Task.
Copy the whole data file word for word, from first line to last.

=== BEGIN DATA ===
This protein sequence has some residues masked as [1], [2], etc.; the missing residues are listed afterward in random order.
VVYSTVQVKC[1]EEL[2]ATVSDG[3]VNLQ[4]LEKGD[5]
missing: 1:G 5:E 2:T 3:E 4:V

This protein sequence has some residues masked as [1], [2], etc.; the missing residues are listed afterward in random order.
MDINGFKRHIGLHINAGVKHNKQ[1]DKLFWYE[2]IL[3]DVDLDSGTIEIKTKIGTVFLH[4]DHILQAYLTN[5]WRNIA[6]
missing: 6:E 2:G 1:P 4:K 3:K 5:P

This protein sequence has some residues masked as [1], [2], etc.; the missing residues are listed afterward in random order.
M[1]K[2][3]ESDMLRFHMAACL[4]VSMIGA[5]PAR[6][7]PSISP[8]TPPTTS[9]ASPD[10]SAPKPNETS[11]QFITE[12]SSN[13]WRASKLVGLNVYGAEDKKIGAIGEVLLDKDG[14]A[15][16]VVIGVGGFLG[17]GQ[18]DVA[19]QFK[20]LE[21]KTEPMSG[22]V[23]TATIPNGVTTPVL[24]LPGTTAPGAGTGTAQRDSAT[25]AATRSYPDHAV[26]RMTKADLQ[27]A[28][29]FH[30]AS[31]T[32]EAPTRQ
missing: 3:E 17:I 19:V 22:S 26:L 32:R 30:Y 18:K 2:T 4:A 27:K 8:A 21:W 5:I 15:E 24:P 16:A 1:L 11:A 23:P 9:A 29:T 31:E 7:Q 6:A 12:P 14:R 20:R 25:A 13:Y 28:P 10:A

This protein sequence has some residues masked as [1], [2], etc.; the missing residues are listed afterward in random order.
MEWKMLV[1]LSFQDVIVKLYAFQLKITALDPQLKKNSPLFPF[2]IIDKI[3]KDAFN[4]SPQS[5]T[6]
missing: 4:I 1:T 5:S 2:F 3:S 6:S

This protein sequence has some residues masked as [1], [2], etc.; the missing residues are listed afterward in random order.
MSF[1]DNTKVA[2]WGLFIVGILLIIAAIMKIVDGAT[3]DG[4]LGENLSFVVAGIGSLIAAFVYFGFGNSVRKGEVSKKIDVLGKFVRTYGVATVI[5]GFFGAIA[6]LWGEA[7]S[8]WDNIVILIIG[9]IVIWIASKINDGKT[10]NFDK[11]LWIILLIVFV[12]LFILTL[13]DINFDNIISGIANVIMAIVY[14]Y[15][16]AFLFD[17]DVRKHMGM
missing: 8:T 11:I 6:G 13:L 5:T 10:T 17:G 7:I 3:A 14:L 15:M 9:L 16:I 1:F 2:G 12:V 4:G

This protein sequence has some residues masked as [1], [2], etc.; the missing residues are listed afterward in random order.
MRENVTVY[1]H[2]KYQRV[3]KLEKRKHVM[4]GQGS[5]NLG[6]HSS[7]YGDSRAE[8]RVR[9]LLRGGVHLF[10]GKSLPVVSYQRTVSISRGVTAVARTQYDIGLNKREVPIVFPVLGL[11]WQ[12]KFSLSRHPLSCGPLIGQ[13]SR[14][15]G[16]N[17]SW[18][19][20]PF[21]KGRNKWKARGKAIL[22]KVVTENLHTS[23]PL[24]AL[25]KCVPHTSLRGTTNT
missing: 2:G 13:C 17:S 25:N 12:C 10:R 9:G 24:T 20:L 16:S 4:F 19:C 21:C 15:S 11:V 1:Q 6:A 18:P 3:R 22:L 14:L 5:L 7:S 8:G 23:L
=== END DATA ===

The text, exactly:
This protein sequence has some residues masked as [1], [2], etc.; the missing residues are listed afterward in random order.
VVYSTVQVKC[1]EEL[2]ATVSDG[3]VNLQ[4]LEKGD[5]
missing: 1:G 5:E 2:T 3:E 4:V

This protein sequence has some residues masked as [1], [2], etc.; the missing residues are listed afterward in random order.
MDINGFKRHIGLHINAGVKHNKQ[1]DKLFWYE[2]IL[3]DVDLDSGTIEIKTKIGTVFLH[4]DHILQAYLTN[5]WRNIA[6]
missing: 6:E 2:G 1:P 4:K 3:K 5:P

This protein sequence has some residues masked as [1], [2], etc.; the missing residues are listed afterward in random order.
M[1]K[2][3]ESDMLRFHMAACL[4]VSMIGA[5]PAR[6][7]PSISP[8]TPPTTS[9]ASPD[10]SAPKPNETS[11]QFITE[12]SSN[13]WRASKLVGLNVYGAEDKKIGAIGEVLLDKDG[14]A[15][16]VVIGVGGFLG[17]GQ[18]DVA[19]QFK[20]LE[21]KTEPMSG[22]V[23]TATIPNGVTTPVL[24]LPGTTAPGAGTGTAQRDSAT[25]AATRSYPDHAV[26]RMTKADLQ[27]A[28][29]FH[30]AS[31]T[32]EAPTRQ
missing: 3:E 17:I 19:V 22:S 26:L 32:R 30:Y 18:K 2:T 4:A 27:K 8:A 21:W 5:I 15:E 24:P 16:A 1:L 11:A 23:P 9:A 29:T 31:E 7:Q 6:A 12:P 14:R 20:R 25:A 13:Y 28:P 10:A

This protein sequence has some residues masked as [1], [2], etc.; the missing residues are listed afterward in random order.
MEWKMLV[1]LSFQDVIVKLYAFQLKITALDPQLKKNSPLFPF[2]IIDKI[3]KDAFN[4]SPQS[5]T[6]
missing: 4:I 1:T 5:S 2:F 3:S 6:S

This protein sequence has some residues masked as [1], [2], etc.; the missing residues are listed afterward in random order.
MSF[1]DNTKVA[2]WGLFIVGILLIIAAIMKIVDGAT[3]DG[4]LGENLSFVVAGIGSLIAAFVYFGFGNSVRKGEVSKKIDVLGKFVRTYGVATVI[5]GFFGAIA[6]LWGEA[7]S[8]WDNIVILIIG[9]IVIWIASKINDGKT[10]NFDK[11]LWIILLIVFV[12]LFILTL[13]DINFDNIISGIANVIMAIVY[14]Y[15][16]AFLFD[17]DVRKHMGM
missing: 8:T 11:I 6:G 13:L 5:T 10:T 17:G 7:I 3:A 14:L 15:M 9:L 16:I 1:F 2:G 12:V 4:G

This protein sequence has some residues masked as [1], [2], etc.; the missing residues are listed afterward in random order.
MRENVTVY[1]H[2]KYQRV[3]KLEKRKHVM[4]GQGS[5]NLG[6]HSS[7]YGDSRAE[8]RVR[9]LLRGGVHLF[10]GKSLPVVSYQRTVSISRGVTAVARTQYDIGLNKREVPIVFPVLGL[11]WQ[12]KFSLSRHPLSCGPLIGQ[13]SR[14][15]G[16]N[17]SW[18][19][20]PF[21]KGRNKWKARGKAIL[22]KVVTENLHTS[23]PL[24]AL[25]KCVPHTSLRGTTNT
missing: 2:G 13:C 17:S 25:N 12:C 10:R 9:G 24:T 20:L 16:S 4:F 19:C 21:C 15:S 11:V 1:Q 6:A 18:P 3:R 22:L 14:L 5:L 7:S 8:G 23:L